The Chief of the U.S. Forest Service has laid out some very broad guidelines about how the agency will approach fire management during the COVID-19 pandemic. In a letter to Regional Directors dated April 3, 2020, Chief Victoria Christiansen said one of the objectives during this fire year will be to minimize the exposure from the virus and smoke to firefighters and communities. Local resources will be prioritized and the predominant strategy will be rapid containment, Chief Christiansen said.
Click here to read the full letter from Chief Christiansen.
Kari Cobb, a Public Affairs Officer with the National Interagency Fire Center in Boise told us about some steps the federal wildland fire agencies are considering:
- Hiring more seasonal employees than usual to help reduce risk;
- Focusing on aggressive initial attack to quickly contain fires while relying more on aviation and local resources;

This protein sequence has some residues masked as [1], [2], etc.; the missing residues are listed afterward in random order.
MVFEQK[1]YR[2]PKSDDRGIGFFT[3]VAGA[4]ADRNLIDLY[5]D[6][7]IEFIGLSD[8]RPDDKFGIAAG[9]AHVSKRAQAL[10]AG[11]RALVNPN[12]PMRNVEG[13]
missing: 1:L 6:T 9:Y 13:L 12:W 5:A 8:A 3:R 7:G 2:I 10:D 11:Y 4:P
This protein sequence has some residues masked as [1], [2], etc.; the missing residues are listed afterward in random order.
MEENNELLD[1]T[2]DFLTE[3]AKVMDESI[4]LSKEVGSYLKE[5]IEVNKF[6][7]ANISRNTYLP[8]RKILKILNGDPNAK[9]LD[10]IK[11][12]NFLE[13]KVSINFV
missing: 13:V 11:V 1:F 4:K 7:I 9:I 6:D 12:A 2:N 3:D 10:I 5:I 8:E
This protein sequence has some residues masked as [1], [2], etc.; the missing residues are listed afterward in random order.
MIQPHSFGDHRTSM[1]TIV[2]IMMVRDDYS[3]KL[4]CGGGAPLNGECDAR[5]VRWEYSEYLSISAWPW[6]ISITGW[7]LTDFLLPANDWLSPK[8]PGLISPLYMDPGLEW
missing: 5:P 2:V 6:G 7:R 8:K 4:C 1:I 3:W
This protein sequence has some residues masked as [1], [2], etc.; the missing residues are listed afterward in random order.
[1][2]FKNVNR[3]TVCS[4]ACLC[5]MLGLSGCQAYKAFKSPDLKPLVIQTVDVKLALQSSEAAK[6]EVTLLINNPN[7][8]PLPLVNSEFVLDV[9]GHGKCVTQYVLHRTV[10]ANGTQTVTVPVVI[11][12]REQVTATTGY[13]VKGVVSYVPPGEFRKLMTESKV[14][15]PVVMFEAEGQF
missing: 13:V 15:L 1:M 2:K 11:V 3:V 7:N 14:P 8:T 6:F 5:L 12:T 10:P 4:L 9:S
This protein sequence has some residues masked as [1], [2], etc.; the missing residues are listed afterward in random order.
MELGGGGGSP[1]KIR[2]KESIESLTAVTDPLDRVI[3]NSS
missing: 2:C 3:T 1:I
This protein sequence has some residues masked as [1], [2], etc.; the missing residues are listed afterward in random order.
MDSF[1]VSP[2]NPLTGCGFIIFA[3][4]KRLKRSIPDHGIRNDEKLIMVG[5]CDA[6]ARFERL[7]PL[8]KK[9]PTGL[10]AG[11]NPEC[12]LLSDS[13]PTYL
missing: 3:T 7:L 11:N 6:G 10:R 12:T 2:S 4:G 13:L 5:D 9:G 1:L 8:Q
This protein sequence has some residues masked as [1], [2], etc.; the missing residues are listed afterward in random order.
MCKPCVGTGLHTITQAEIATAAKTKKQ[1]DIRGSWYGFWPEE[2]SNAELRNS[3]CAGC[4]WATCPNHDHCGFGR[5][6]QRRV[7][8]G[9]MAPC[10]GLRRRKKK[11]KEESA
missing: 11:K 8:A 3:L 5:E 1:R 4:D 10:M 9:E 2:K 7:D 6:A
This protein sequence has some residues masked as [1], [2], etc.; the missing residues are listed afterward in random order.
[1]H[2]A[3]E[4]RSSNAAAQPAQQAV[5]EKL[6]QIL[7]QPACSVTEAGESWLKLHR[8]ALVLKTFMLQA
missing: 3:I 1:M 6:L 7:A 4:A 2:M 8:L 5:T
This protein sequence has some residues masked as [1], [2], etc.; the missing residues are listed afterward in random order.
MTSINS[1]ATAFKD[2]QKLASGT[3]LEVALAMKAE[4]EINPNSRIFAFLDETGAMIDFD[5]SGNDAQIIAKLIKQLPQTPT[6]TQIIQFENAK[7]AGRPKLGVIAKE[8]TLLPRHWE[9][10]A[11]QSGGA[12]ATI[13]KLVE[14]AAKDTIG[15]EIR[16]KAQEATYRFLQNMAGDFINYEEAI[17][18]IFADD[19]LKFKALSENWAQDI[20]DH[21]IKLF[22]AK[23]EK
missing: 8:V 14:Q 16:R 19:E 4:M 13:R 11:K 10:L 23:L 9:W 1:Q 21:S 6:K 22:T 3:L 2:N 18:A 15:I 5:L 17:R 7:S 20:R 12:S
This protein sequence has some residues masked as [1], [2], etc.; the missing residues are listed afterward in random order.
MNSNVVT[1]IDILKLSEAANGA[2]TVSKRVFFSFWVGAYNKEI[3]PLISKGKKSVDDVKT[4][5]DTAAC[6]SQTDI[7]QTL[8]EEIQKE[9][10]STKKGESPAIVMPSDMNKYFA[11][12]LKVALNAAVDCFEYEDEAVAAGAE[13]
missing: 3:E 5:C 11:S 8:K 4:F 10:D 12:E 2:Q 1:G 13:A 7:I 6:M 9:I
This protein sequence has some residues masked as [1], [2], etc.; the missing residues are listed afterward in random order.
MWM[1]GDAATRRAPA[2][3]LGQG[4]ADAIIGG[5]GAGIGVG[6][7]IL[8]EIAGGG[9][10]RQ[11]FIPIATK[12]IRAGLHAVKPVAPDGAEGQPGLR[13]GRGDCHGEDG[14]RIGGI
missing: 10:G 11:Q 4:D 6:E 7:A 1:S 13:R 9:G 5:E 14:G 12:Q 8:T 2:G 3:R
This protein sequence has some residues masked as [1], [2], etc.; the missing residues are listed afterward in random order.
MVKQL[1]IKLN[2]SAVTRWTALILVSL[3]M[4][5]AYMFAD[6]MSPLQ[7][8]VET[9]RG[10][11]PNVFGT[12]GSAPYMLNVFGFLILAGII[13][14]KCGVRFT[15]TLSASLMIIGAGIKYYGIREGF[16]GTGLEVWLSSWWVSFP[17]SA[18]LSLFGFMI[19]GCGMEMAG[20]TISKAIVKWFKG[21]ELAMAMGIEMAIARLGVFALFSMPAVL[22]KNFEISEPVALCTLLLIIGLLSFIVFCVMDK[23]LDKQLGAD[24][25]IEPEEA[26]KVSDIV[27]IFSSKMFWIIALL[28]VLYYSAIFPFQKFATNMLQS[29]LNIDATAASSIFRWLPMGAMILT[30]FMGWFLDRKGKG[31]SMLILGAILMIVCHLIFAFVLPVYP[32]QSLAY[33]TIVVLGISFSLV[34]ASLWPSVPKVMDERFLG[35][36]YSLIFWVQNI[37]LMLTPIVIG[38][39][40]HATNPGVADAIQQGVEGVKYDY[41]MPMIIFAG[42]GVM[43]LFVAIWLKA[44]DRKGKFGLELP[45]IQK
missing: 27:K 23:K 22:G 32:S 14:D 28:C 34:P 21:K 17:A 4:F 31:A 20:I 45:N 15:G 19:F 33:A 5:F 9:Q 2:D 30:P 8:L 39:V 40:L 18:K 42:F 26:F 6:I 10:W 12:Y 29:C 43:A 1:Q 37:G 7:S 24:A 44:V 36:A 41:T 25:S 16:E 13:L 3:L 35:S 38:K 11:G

- Social distancing by unit, without traditional fire camps and with quarantines both before and after fires;
- Deploying resources in a way that minimizes travel to other geographic areas;
- Where feasible, increasing technology use through virtual work to reduce the risk of exposure to the coronavirus;
- Setting up systems for screening, testing, quarantining, and tracking our firefighters;
- Tailoring the way we communicate and coordinate with our workforce, partners, cooperators, and the public to the novel risks we face this year; and;
- Shifting our workloads to respond to COVID-19, protect the public, and safely manage wildland fire throughout the fire year.
Area Command Teams
As we first reported on March 17, the National Multi-Agency Coordinating Group (NMAC) has assigned three Area Command Teams to work with partners at all levels in the fire community to develop protocols for wildfire response during the COVID-19 pandemic. The protocols will be integrated into Wildland Fire Response Plans and will be available to Geographic Areas, Incident Management Teams, and local units to help guide effective wildfire response. The Teams will also be working with and following guidance from federal, state, county and tribal health officials. Area Command Teams are working directly with NMAC and agency representatives; Geographic Area Coordination Groups; the National Wildfire Coordinating Group; dispatch and coordination centers; local units; and federal, state and county health officials as appropriate to ensure thorough and current wildfire response plans are in place.